What Makes Great Relationships and Marriages Work
I know what you were thinking when you read the title of this article., “Didn’t I just read something about you being single and waiting on God’s best or something?” Yes, you are right. Therefore, I am not writing about successful relationships and marriages from a personal standpoint, at least not yet. I do this thing where whenever I meet women-and sometimes men if they are older-who have been married for a long time or short time, I ask them my famous question: What do you think is the glue that has kept, and is keeping, you two together? I have been doing this for a while now, so I have gotten many answers. About a year ago, I started writing them down. I am not keeping a list for me, nor do I believe all these things will make my future marriage work. I am trying to gain an understanding of the conductors of successful marriages. This morning on my way from church, I was listening to a pastor preaching about relationships and marriages. I love listening to these kinds of messages. I appreciate when pastors are bold enough to touch on sensitive subjects that are part of the reality we all live in. His message inspired me to share my list with you.
What is the glue that has kept and is keeping your marriage alive? (the following answers are in no particular order)
1) Spend time together and spend time alone. It is ok to explore individual interests.
- “My husband loves football, I love to bake and shop. When it is football season, I watch with him as much as I can tolerate and then I go over to the kitchen to bake the latest brownie-cookie recipe I found on Pinterest,” a wife of three years explained to me.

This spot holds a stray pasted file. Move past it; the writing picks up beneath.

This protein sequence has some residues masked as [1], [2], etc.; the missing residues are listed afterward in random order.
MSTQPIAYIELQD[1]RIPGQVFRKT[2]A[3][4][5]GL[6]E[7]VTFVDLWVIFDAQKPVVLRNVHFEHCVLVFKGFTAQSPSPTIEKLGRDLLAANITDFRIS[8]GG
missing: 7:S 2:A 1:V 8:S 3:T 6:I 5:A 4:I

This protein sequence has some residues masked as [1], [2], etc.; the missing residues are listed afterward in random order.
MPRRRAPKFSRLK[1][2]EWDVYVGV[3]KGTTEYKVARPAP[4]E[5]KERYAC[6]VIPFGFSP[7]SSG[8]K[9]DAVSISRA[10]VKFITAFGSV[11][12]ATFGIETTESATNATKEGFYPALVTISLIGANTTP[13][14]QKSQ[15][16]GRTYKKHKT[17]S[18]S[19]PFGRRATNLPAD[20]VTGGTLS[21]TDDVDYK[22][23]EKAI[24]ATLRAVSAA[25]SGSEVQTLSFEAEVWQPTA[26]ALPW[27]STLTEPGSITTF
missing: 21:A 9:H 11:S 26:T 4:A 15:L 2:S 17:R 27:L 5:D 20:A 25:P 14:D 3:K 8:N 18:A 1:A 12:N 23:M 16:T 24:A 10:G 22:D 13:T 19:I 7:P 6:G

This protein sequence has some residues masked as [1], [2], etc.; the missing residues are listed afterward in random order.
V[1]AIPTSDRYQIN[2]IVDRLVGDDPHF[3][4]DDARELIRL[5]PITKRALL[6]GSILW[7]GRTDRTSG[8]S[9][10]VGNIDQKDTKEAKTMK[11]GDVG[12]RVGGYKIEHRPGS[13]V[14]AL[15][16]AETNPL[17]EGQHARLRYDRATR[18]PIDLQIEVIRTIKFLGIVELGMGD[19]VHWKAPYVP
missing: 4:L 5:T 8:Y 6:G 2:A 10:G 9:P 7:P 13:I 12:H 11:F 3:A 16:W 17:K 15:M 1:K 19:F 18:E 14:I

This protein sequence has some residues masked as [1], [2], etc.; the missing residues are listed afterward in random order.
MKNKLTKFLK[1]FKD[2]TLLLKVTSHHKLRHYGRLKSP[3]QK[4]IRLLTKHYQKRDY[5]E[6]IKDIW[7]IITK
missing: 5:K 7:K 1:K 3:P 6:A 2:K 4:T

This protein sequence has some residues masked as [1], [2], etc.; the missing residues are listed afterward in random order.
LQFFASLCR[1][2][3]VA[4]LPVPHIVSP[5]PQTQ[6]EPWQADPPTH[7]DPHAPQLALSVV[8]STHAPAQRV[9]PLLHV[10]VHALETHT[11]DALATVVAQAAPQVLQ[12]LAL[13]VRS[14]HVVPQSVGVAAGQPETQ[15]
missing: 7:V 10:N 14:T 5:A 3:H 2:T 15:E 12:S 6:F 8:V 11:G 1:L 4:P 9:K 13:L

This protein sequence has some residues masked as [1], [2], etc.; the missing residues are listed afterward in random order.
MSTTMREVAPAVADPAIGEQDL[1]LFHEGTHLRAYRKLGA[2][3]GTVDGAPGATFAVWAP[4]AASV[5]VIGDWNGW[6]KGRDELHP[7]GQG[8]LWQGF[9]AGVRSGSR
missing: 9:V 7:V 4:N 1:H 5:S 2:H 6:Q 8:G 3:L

2) Learn to see things from each other’s perspective.
- Keep in mind you are two different people; hence, you are not going to see eye to eye on every single thing. “My husband and I were redecorating our house and the question of color surfaced into the conversation. Before we got into an unnecessary argument, we made a list of the colors we would like to decorate with and chose from the list,” an older woman laughed as she told me their redecorating story. In any relationship, mastering the ability to put yourself in the other person’s shoes helps make things easier to discuss.
Nice article. Been there done that. I put down my experiences. Many of them resonate with what you have written down. Read http://www.gkrishna.com/2007/10/accepting-your-wife-in-marriage.html and see how it fits into some of the things you have said.
Thanks for reading and sharing your thoughts. I appreciate it.
I commend you for your writing. Keep the ball rolling
Thank you! Very helpful!
You are welcome!
Thanks for reading!